Jurgen Klopp has played a 4-3-3 formation at Liverpool since his first full season in charge. We had Philippe Coutinho on one side and Sadio Mane on the other with Roberto Firmino playing as the False 9.
Things changed when the Reds lined-up to face Red Star Belgrade in the Champions League. The 4-3-3 was gone and in place came a 4-2-3-1 formation.
The strange aspect of this formation was the striker leading the attack. It wasn’t Firmino or even Daniel Sturridge, but Mohamed Salah.
The Egyptian scored a brace and Firmino played behind him. Xherdan Shaqiri, who could have done Firmino’s role in that team, was playing wide right.
This felt like a one-off, maybe it had to do with Fabinho getting a game or maybe this had to do with trying to find the right place for Shaqiri in the side.
The “experiment” worked well as we picked up three points and a 4-0 win. Klopp stuck with the formation in our 4-1 win over Cardiff City, even though we didn’t attack as we did at the end of last season.
Salah seemed to be getting to grips with his formation, and Mane also bagged a brace in the win over the Bluebirds.
Our midfield featured Fabinho and the Brazilian was brilliant in both games. It has been a bit of a conundrum as to how we fit the Brazilian into the team. While we play three midfielders in our 4-3-3, there really isn’t a role for an out-and-out defensive midfielder.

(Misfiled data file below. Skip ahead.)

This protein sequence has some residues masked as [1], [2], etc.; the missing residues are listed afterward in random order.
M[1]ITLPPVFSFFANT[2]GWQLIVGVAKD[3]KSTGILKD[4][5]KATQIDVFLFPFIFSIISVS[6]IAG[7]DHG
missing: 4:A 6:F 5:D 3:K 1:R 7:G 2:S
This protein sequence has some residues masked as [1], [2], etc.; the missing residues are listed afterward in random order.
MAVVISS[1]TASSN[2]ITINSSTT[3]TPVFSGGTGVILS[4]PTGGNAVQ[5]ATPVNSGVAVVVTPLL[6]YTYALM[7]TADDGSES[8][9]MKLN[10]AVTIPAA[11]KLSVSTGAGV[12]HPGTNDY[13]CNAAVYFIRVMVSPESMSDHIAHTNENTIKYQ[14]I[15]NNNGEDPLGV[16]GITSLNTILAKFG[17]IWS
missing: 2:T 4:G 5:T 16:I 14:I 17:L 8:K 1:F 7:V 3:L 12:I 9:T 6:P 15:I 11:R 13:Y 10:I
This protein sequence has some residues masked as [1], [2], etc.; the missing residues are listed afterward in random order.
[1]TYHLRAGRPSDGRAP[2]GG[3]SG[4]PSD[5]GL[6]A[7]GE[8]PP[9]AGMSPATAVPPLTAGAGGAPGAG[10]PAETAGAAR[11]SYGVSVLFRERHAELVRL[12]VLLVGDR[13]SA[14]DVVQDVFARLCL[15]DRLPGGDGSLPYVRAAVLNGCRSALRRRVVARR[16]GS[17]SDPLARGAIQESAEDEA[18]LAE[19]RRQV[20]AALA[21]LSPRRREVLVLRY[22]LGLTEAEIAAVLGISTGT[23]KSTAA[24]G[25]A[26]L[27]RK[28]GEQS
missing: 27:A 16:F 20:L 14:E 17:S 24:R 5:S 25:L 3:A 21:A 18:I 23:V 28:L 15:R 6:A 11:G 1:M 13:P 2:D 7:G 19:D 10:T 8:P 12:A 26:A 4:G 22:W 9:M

That isn’t the case with our 4-2-3-1 formation that Klopp deployed in our previous games. The Brazilian is a monster when we get the formation right, and this highlights one key aspect for Liverpool this season, we have a second option for our formation.
Previously, we were stuck with the one formation and when things had to change, it would mostly be a like for like change.
Firmino would be replaced by Divock Origi or Dominic Solanke, James Milner would come on for Jordan Henderson, and so on.
Now, Klopp has something he can use to nullify and flummox teams. The 4-2-3-1 also gives us the option of shutting up shop with our midfield doing all the hard work.
We can have five midfielders protecting the back four, and even though this isn’t something that would seem like a Klopp move, it certainly goes with the plan of being more cautious at the back.
The Reds have only conceded four goals from 10 Premier League games, a pretty good stat considering how leaky we have been in defence in previous seasons.
Our manager spent big in signing Virgil van Dijk and then Alisson, in the summer, and the results speak for themselves. Liverpool are evolving, Klopp is evolving and our trophy cabinet should grow soon.